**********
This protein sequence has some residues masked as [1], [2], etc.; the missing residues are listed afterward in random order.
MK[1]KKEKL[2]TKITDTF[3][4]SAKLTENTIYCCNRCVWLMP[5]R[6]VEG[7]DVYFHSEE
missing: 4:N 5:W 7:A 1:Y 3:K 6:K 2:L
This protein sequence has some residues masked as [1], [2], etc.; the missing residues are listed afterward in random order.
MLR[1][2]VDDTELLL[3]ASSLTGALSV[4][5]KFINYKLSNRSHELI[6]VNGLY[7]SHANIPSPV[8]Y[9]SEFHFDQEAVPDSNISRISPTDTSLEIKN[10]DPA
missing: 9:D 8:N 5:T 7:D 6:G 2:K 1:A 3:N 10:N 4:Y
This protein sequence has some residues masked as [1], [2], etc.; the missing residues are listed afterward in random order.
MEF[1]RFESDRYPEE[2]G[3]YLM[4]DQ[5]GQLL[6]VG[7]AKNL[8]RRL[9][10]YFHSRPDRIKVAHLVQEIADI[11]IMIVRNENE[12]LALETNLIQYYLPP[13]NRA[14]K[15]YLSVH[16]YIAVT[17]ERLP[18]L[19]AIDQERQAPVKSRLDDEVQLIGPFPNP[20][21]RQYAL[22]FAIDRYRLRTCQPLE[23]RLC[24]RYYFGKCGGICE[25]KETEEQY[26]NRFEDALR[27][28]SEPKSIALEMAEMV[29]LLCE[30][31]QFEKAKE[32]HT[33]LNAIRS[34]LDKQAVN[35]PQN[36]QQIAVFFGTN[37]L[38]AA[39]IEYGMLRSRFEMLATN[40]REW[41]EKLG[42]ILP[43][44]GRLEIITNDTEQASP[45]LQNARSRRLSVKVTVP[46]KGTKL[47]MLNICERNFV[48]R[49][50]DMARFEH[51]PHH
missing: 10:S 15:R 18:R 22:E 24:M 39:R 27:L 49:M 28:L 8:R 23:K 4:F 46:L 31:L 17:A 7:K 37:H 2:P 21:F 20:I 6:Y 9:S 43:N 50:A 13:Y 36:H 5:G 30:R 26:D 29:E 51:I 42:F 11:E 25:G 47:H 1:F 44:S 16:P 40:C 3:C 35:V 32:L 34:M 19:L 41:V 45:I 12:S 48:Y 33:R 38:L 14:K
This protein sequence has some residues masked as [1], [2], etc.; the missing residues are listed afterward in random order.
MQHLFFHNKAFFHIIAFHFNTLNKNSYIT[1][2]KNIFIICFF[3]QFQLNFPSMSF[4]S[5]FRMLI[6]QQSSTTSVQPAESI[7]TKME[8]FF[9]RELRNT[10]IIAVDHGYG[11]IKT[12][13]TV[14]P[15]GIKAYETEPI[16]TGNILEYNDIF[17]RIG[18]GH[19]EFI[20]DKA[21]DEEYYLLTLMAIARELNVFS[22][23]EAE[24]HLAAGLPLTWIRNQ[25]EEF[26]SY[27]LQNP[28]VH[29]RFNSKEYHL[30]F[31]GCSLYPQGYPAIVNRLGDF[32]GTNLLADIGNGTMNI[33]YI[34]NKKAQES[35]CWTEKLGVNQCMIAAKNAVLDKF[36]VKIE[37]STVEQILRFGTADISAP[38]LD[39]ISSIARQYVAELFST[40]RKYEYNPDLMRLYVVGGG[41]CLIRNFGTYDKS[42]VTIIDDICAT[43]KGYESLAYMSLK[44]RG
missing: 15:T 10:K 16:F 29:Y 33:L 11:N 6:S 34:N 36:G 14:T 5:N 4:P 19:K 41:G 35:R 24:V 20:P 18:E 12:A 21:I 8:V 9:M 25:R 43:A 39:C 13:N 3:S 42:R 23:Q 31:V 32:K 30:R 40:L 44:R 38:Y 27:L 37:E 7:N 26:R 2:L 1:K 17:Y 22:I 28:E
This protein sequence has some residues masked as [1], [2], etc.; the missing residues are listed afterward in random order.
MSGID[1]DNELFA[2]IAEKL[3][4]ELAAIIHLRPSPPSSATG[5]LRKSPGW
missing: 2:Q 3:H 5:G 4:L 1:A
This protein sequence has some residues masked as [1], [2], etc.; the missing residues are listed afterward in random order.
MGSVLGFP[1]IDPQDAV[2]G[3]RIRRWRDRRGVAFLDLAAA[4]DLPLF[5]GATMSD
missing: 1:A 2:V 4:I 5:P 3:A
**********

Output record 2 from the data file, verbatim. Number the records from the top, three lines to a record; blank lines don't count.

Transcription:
This protein sequence has some residues masked as [1], [2], etc.; the missing residues are listed afterward in random order.
MLR[1][2]VDDTELLL[3]ASSLTGALSV[4][5]KFINYKLSNRSHELI[6]VNGLY[7]SHANIPSPV[8]Y[9]SEFHFDQEAVPDSNISRISPTDTSLEIKN[10]DPA
missing: 9:D 8:N 5:T 7:D 6:G 2:K 1:A 3:N 10:N 4:Y